Despite the trend towards low-fat food, fried products remain popular. On the other hand, consumers are better educated and want healthy and environmentally friendly ingredients. Retailers are therefore looking at their suppliers to make sure they can meet the requirements of their customers.
Generally, liquid oils are more sensitive to oxidation and therefore they used to be hydrogenated to enhance stability for the catering industry and fastfood sectors. However, considerable amounts of trans fatty acids are formed during hydrogenation, which are undesirable from a nutritional and health perspective. Since also consumers are well-informed about the health risks of trans fats, there is a clear trend to look for alternatives to protect frying oils from oxidation.
Deep frying process
Deep frying has been known since ancient history and brings about an attractive change of flavour, texture and colour in the food. However, deep frying also leads to undesired chemical and physical changes that affect both the quality of the deep frying medium and the fried food.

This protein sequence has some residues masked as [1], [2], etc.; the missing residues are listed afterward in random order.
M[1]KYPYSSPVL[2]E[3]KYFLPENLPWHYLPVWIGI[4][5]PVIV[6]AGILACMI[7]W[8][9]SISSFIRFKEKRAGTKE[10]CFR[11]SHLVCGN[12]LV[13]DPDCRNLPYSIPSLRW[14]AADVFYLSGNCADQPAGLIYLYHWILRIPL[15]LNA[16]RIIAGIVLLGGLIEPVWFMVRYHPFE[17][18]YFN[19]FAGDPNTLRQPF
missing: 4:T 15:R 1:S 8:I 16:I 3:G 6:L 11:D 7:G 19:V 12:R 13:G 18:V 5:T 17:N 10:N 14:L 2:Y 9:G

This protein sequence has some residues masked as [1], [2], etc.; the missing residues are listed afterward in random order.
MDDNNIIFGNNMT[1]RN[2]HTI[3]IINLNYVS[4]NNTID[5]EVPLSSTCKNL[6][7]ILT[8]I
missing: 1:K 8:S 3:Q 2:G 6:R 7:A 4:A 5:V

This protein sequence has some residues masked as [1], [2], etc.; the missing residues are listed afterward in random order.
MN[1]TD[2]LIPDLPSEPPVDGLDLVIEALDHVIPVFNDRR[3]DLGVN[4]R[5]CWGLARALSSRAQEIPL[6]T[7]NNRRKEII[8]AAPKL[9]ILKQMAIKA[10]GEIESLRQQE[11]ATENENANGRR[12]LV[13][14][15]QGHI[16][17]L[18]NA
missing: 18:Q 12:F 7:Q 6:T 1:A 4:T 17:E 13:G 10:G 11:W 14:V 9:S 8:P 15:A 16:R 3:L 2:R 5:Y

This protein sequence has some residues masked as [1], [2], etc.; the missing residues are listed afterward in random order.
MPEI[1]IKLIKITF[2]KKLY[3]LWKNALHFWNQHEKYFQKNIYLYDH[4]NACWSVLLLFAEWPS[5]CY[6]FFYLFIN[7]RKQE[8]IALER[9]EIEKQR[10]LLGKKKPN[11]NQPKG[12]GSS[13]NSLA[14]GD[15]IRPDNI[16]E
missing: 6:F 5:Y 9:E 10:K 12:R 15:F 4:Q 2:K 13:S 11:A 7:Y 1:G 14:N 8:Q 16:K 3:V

Frying is a complicated, multi-factor process where the frying oil undergoes a complex series of oxidation reactions. This complexity increases further when food is introduced into the hot oil. In fact, fats and oils are mixtures of triglycerides. These nonpolar components can be strongly affected by oxygen, heat and water. Total polar compounds (TPC) are the major decomposition products of triglycerides present in frying oil. Various chemical reactions including oxidation, hydrolysis and polymerisation result in the formation of polar compounds such as free fatty acids, aldehydes, mono-and diglycerides and polymerised triglycerides.
Darkening of frying oil
The colour of frying oil will become more intensive and darker and is highly affected by the type of food being fried. Darkening of the oil is caused by Maillard reaction products of amino acids and unsaturated carbonyl compounds. This reaction results in the formation of a variety of heterocyclic compounds which contribute to the flavour of the fried food.
However there is no direct correlation with the colour change and the deterioration of fat. Oil can turn dark quickly, while still having a good oxidative status. On the other hand, chemical parameters such as polar compounds and anisidine value will increase when frying oil becomes rancid.
Figure 1: Correlation of different parameters with oxidative deterioration of the oil